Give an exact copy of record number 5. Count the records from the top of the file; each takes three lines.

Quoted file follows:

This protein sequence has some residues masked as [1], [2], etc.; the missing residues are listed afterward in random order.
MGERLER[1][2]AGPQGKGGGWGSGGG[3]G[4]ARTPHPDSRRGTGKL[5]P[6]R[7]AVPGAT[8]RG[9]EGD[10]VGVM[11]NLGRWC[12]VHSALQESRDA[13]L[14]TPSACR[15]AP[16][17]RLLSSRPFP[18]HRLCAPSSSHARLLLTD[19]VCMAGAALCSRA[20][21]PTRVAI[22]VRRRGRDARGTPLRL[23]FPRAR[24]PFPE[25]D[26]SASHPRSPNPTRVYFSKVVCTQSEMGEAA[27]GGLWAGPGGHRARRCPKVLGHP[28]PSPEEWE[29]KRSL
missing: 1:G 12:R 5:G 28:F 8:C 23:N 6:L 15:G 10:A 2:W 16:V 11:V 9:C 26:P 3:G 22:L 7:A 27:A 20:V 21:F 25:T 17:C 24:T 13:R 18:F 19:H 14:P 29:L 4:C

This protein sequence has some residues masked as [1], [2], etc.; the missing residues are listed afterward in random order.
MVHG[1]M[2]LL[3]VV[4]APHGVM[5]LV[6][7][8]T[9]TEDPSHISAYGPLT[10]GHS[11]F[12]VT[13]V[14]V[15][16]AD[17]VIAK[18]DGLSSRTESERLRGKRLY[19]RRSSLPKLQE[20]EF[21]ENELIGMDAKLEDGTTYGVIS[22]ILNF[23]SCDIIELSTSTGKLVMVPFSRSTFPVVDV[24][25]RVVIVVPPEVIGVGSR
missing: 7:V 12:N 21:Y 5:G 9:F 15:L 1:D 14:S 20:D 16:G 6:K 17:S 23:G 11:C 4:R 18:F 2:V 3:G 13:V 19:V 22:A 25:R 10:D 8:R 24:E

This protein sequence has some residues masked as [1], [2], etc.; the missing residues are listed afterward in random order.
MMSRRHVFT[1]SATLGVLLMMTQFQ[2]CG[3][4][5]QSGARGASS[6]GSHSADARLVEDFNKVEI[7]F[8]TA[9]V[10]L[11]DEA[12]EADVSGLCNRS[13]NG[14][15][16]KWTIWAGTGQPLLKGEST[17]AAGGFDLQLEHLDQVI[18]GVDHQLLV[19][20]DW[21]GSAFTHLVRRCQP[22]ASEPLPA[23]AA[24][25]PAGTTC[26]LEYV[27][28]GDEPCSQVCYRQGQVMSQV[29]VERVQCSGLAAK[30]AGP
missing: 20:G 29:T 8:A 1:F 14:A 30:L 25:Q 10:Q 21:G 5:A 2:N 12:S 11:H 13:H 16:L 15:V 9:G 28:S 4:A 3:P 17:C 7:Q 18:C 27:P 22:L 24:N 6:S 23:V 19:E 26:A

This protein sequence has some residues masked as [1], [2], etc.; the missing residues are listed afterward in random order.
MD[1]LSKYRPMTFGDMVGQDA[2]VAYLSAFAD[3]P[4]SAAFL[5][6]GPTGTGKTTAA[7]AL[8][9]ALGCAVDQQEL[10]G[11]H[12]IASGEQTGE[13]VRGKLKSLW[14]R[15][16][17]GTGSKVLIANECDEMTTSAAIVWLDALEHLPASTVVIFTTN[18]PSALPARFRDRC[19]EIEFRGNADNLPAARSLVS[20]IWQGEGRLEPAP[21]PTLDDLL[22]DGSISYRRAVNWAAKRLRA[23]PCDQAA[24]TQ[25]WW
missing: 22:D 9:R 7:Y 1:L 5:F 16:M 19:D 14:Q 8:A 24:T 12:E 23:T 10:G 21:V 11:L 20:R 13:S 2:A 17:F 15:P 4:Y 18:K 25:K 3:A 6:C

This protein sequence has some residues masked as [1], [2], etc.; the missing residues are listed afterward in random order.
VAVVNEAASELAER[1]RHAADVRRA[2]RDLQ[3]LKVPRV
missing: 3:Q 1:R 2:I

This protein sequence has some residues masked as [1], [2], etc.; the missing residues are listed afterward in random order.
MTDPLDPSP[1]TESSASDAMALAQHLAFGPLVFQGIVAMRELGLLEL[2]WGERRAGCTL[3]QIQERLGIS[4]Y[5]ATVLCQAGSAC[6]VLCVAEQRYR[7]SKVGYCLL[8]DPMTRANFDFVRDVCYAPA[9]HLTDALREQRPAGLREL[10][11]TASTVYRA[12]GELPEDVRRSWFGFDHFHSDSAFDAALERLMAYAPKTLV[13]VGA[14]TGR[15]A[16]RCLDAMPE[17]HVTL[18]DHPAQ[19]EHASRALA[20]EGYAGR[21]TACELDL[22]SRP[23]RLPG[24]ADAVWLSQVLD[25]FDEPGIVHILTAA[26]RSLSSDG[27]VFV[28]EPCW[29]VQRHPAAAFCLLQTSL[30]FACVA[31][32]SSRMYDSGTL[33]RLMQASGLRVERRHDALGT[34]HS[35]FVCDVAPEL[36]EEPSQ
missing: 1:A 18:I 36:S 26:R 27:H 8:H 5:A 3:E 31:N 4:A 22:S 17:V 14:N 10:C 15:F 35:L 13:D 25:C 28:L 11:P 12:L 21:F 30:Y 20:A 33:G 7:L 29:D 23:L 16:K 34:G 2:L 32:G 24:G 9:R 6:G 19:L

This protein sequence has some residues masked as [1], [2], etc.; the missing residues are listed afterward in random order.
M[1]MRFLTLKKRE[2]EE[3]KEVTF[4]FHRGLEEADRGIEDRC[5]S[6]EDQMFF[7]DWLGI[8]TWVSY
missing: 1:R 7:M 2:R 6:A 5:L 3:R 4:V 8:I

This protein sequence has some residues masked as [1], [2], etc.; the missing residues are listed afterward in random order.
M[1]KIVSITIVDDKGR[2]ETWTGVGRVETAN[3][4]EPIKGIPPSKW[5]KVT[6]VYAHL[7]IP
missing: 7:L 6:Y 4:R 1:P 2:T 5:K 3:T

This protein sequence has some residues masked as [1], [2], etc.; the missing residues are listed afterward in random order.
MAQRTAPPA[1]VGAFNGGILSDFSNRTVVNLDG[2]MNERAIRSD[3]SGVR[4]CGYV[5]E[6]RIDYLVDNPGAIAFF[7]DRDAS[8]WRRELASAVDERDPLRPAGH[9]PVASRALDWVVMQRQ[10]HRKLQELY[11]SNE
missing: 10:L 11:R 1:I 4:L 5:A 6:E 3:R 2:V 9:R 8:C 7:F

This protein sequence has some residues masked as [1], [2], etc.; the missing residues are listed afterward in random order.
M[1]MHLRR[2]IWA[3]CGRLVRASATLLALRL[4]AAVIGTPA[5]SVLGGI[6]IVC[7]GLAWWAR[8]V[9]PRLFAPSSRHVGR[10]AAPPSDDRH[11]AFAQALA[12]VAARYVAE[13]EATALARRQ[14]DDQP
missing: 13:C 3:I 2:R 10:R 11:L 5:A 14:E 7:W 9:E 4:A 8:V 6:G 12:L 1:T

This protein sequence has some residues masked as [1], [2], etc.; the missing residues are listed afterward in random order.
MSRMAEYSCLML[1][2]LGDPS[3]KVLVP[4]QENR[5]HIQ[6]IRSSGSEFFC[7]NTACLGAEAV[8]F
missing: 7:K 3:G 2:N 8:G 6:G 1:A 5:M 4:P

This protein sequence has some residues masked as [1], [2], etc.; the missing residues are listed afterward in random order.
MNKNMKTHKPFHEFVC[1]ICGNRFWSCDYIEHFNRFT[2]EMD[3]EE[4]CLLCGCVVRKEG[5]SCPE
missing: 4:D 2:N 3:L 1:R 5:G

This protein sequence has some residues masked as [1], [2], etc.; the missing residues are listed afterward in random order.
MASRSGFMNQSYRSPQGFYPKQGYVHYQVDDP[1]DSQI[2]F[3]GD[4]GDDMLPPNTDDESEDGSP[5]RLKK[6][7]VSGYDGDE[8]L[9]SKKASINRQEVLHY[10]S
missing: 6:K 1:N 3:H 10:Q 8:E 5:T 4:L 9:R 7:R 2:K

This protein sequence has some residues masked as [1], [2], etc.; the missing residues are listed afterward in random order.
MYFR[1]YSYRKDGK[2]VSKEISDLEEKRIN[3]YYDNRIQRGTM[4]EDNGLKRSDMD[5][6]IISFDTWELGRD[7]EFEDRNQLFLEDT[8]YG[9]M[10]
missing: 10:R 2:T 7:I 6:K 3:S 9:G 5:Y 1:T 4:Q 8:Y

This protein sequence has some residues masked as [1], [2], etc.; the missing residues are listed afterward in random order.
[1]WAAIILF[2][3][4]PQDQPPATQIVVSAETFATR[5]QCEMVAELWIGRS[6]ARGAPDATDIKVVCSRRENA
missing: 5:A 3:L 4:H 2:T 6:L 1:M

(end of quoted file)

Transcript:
This protein sequence has some residues masked as [1], [2], etc.; the missing residues are listed afterward in random order.
VAVVNEAASELAER[1]RHAADVRRA[2]RDLQ[3]LKVPRV
missing: 3:Q 1:R 2:I